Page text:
The House of Representatives recently voted to raise the debt ceiling without any conditions, thereby avoiding a second government shutdown and sidestepping yet another episode of partisan brinksmanship. In recent years, these breakdowns have become an unfortunately commonplace occurrence on Capitol Hill in Washington.

Such confrontations tend to produce much in the way of passionate rhetoric — and little in the way of useful solutions. Congress is to be applauded for not subjecting the nation to a replay of this tiresome ordeal.

Many, however, are criticizing the Republicans in Congress. Rush Limbaugh took to the airwaves after the deal was struck and lamented that the GOP had “caved.” His sentiments have echoed across others in the conservative media world. Some fiscal conservatives called the latest developments a missed opportunity to force President Obama to adopt new austerity measures. Sen. Mike Lee, R-Utah, told USA Today that "permanent structural spending reform" ought to be attached to any deal to raise the debt ceiling. The lack of such conditions is, in his view, unfortunate.

We agree with those who, like Sen. Lee, believe that permanent structural spending reform is something America desperately needs. We’d just like to see this accomplished through legislative vehicles other than a vote to raise the debt ceiling.

Why not use the debt ceiling as leverage? By the time Congress has to decide whether or not to raise the debt ceiling, the money in question has already been spent. The consequence of not raising the debt ceiling is merely that the United States will choose not to honor obligations that it has already made. That, in our view, is an unacceptable outcome. Using the debt ceiling as a political football is telling the American people that this country’s full faith and credit can be sacrificed, and that’s not responsible.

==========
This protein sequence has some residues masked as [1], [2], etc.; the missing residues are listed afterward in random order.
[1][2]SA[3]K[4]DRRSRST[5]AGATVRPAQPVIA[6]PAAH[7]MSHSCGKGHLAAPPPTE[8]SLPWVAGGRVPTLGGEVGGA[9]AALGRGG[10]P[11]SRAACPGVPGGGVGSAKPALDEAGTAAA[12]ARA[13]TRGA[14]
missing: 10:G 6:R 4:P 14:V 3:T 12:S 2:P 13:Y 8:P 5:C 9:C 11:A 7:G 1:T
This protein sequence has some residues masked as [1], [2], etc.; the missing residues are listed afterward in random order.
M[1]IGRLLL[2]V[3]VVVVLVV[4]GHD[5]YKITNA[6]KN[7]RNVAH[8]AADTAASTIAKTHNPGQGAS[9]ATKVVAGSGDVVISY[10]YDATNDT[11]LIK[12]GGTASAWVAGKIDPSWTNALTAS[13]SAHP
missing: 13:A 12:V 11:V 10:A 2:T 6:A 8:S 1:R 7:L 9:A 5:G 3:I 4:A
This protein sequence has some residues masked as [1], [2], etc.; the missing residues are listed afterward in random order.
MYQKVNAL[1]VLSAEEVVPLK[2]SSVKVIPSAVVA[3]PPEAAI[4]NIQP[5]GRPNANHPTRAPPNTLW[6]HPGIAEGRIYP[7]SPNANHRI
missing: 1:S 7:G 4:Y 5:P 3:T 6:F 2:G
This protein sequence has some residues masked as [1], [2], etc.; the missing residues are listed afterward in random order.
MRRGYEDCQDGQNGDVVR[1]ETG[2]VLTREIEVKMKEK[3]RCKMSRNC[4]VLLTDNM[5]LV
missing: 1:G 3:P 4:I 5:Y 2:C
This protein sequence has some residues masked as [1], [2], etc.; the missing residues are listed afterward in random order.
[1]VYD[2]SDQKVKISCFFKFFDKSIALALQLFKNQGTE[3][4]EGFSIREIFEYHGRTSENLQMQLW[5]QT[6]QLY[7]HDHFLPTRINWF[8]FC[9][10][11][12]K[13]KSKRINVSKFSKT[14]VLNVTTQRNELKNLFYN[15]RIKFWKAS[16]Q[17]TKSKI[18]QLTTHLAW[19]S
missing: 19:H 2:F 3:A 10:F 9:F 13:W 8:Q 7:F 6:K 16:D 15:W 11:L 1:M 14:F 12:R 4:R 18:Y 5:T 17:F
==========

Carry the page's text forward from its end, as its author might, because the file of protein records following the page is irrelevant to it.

Yet spending reform is dearly needed. The scattershot reforms of the past have done next to nothing to address the fundamental spending problem. That problem is the exponential growth of the nation’s entitlement programs. They are on an unsustainable trajectory.

To date, spending reforms have focused almost exclusively on discretionary spending, which now represents less than a third of all federal outlays. Mathematically, it is impossible to get our fiscal house in order without tackling the problem of entitlements. Both Democrats and Republicans have been reluctant to deal with this issue.

The debt ceiling is symptomatic of the problem, not the problem itself. Now that another partisan showdown has been avoided, it’s time to get to work with solutions that will put both discretionary and mandatory spending under control.